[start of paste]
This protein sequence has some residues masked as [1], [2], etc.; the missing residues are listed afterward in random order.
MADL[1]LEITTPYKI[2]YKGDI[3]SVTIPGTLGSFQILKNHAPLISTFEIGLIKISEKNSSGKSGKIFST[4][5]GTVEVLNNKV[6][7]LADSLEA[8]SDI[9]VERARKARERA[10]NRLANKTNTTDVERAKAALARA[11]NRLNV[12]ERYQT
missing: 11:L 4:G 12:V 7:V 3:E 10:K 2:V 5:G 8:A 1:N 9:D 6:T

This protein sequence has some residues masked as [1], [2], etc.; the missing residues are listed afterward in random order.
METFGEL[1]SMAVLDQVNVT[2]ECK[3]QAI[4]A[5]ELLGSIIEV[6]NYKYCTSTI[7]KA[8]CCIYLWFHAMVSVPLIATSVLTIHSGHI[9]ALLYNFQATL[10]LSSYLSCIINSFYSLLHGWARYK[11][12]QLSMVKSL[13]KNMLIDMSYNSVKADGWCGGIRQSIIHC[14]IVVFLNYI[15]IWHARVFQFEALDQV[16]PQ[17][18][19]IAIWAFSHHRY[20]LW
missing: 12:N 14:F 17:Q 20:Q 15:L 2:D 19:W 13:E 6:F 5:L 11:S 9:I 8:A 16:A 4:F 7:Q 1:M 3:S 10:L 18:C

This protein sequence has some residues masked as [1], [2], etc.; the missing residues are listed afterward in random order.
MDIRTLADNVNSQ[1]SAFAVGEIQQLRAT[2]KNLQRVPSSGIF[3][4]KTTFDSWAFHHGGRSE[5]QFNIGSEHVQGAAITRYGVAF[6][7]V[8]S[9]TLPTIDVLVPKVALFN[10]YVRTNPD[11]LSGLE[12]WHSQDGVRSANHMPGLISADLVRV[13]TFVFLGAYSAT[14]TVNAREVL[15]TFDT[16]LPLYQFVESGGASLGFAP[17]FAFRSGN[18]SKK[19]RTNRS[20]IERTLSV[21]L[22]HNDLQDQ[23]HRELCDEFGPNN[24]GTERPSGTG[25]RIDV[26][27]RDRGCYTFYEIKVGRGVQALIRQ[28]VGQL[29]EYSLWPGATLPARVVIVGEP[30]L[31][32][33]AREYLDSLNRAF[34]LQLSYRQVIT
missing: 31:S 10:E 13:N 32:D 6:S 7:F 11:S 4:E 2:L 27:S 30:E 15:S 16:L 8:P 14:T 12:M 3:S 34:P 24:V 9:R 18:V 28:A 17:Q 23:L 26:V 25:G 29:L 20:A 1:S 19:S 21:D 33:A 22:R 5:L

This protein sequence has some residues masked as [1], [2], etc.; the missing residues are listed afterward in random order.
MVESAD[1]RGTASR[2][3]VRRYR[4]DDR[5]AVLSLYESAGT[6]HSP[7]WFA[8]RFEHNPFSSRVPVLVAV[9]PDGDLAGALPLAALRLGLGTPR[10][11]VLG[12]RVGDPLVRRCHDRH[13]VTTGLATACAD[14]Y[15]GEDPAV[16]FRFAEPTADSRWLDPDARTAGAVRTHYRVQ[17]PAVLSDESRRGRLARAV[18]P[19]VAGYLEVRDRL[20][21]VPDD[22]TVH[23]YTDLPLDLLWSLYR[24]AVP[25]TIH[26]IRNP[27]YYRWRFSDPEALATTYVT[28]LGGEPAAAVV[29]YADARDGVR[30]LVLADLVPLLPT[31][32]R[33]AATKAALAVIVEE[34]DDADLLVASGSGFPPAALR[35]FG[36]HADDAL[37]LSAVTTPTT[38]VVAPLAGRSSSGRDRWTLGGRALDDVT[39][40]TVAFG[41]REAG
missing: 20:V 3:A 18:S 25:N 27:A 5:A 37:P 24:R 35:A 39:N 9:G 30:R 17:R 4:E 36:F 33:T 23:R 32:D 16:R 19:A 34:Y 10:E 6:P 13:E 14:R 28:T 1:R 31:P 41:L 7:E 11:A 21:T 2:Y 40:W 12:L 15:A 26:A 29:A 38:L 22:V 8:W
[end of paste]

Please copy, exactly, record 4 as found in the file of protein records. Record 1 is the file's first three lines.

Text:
This protein sequence has some residues masked as [1], [2], etc.; the missing residues are listed afterward in random order.
MVESAD[1]RGTASR[2][3]VRRYR[4]DDR[5]AVLSLYESAGT[6]HSP[7]WFA[8]RFEHNPFSSRVPVLVAV[9]PDGDLAGALPLAALRLGLGTPR[10][11]VLG[12]RVGDPLVRRCHDRH[13]VTTGLATACAD[14]Y[15]GEDPAV[16]FRFAEPTADSRWLDPDARTAGAVRTHYRVQ[17]PAVLSDESRRGRLARAV[18]P[19]VAGYLEVRDRL[20][21]VPDD[22]TVH[23]YTDLPLDLLWSLYR[24]AVP[25]TIH[26]IRNP[27]YYRWRFSDPEALATTYVT[28]LGGEPAAAVV[29]YADARDGVR[30]LVLADLVPLLPT[31][32]R[33]AATKAALAVIVEE[34]DDADLLVASGSGFPPAALR[35]FG[36]HADDAL[37]LSAVTTPTT[38]VVAPLAGRSSSGRDRWTLGGRALDDVT[39][40]TVAFG[41]REAG
missing: 20:V 3:A 18:S 25:N 27:A 5:A 37:P 24:R 35:A 39:N 9:G 30:R 17:R 4:E 36:F 33:T 23:R 32:D 16:R 19:A 34:Y 10:E 6:P 13:E 14:R 28:T 1:R 31:P 41:L 7:E 11:A 21:T 2:Y 40:W 12:L 15:A 26:A 29:A 38:L 22:V 8:W